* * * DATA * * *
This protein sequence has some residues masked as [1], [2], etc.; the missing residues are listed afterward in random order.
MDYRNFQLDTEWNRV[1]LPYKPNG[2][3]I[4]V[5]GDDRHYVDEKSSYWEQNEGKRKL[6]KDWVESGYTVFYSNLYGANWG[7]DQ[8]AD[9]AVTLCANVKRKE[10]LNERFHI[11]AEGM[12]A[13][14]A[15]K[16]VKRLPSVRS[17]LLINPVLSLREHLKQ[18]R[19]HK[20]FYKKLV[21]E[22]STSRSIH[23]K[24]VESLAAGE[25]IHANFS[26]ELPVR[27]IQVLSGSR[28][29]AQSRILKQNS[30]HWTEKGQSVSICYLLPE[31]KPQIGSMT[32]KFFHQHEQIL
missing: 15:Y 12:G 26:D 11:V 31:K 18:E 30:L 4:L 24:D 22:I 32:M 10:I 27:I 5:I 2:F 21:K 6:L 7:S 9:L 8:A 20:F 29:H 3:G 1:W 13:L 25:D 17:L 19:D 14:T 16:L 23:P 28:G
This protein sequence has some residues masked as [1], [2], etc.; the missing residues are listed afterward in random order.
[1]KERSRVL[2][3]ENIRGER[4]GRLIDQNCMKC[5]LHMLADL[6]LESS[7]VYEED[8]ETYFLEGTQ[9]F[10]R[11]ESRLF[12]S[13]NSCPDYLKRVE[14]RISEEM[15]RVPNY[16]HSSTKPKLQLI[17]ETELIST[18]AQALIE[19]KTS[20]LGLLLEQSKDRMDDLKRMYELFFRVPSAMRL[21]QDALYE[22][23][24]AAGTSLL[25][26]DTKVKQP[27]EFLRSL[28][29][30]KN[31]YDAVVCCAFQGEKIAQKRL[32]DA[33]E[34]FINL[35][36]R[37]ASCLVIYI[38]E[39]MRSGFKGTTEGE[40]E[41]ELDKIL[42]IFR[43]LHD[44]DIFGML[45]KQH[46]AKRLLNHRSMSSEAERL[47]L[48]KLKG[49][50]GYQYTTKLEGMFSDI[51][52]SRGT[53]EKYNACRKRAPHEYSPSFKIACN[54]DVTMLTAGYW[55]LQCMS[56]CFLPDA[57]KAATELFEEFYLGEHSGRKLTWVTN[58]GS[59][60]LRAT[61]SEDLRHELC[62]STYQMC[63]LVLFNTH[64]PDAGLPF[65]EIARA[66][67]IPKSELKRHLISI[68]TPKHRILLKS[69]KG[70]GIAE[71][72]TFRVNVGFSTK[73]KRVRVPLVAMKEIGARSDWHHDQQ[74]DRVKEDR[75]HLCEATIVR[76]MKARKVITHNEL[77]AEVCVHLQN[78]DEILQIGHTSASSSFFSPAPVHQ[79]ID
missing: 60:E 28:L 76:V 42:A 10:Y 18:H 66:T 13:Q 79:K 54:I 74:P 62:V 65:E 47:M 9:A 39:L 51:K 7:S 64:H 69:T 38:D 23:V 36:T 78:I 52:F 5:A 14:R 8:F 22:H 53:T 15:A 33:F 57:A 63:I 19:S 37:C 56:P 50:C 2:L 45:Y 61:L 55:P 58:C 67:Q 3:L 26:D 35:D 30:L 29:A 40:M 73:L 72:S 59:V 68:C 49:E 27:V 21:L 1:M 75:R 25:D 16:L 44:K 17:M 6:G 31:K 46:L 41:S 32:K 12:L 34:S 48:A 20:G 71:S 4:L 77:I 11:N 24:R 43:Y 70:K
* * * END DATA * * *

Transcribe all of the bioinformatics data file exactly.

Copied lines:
This protein sequence has some residues masked as [1], [2], etc.; the missing residues are listed afterward in random order.
MDYRNFQLDTEWNRV[1]LPYKPNG[2][3]I[4]V[5]GDDRHYVDEKSSYWEQNEGKRKL[6]KDWVESGYTVFYSNLYGANWG[7]DQ[8]AD[9]AVTLCANVKRKE[10]LNERFHI[11]AEGM[12]A[13][14]A[15]K[16]VKRLPSVRS[17]LLINPVLSLREHLKQ[18]R[19]HK[20]FYKKLV[21]E[22]STSRSIH[23]K[24]VESLAAGE[25]IHANFS[26]ELPVR[27]IQVLSGSR[28][29]AQSRILKQNS[30]HWTEKGQSVSICYLLPE[31]KPQIGSMT[32]KFFHQHEQIL
missing: 15:Y 12:G 26:D 11:V 31:K 18:E 30:L 4:L 24:D 22:I 32:M 10:I 27:I 5:I 2:F 21:K 6:L 7:S 9:L 8:A 20:F 29:H 3:G 1:W 13:L 25:D 17:L 19:D 14:T 16:L 23:P 28:G
This protein sequence has some residues masked as [1], [2], etc.; the missing residues are listed afterward in random order.
[1]KERSRVL[2][3]ENIRGER[4]GRLIDQNCMKC[5]LHMLADL[6]LESS[7]VYEED[8]ETYFLEGTQ[9]F[10]R[11]ESRLF[12]S[13]NSCPDYLKRVE[14]RISEEM[15]RVPNY[16]HSSTKPKLQLI[17]ETELIST[18]AQALIE[19]KTS[20]LGLLLEQSKDRMDDLKRMYELFFRVPSAMRL[21]QDALYE[22][23][24]AAGTSLL[25][26]DTKVKQP[27]EFLRSL[28][29][30]KN[31]YDAVVCCAFQGEKIAQKRL[32]DA[33]E[34]FINL[35][36]R[37]ASCLVIYI[38]E[39]MRSGFKGTTEGE[40]E[41]ELDKIL[42]IFR[43]LHD[44]DIFGML[45]KQH[46]AKRLLNHRSMSSEAERL[47]L[48]KLKG[49][50]GYQYTTKLEGMFSDI[51][52]SRGT[53]EKYNACRKRAPHEYSPSFKIACN[54]DVTMLTAGYW[55]LQCMS[56]CFLPDA[57]KAATELFEEFYLGEHSGRKLTWVTN[58]GS[59][60]LRAT[61]SEDLRHELC[62]STYQMC[63]LVLFNTH[64]PDAGLPF[65]EIARA[66][67]IPKSELKRHLISI[68]TPKHRILLKS[69]KG[70]GIAE[71][72]TFRVNVGFSTK[73]KRVRVPLVAMKEIGARSDWHHDQQ[74]DRVKEDR[75]HLCEATIVR[76]MKARKVITHNEL[77]AEVCVHLQN[78]DEILQIGHTSASSSFFSPAPVHQ[79]ID
missing: 60:E 28:L 76:V 42:A 10:Y 18:H 66:T 13:Q 79:K 54:I 74:P 62:V 65:E 47:M 9:A 39:L 51:K 7:S 64:H 69:T 38:D 23:V 36:T 78:I 52:F 5:A 14:R 8:F 22:H 53:T 15:A 33:F 57:A 63:I 19:S 37:C 56:P 50:C 2:L 45:Y 61:L 55:P 58:C 67:Q 3:L 26:D 35:D 30:L 29:A 40:M 73:L 72:S 59:V 68:C 49:E 27:V 21:L 1:M 75:R 25:D 16:L 44:K 17:M 6:G 31:K 46:L 41:S 32:K 12:L 34:S 48:A 20:G 71:S 4:L 77:I 11:N 24:R 43:Y 70:K